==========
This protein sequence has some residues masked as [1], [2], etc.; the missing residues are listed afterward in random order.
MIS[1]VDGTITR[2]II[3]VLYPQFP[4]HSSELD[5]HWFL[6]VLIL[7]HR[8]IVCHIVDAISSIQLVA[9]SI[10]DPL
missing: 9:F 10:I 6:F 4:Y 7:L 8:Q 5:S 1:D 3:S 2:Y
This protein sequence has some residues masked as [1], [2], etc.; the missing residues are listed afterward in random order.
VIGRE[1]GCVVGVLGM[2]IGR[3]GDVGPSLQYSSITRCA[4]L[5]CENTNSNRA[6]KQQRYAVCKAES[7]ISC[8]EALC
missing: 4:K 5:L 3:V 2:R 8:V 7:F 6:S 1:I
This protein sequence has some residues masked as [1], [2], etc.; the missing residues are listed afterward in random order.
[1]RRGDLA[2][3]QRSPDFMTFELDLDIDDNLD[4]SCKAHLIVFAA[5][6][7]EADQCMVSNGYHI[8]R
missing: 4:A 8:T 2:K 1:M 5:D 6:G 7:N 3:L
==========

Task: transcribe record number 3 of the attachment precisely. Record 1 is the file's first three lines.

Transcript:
This protein sequence has some residues masked as [1], [2], etc.; the missing residues are listed afterward in random order.
[1]RRGDLA[2][3]QRSPDFMTFELDLDIDDNLD[4]SCKAHLIVFAA[5][6][7]EADQCMVSNGYHI[8]R
missing: 4:A 8:T 2:K 1:M 5:D 6:G 7:N 3:L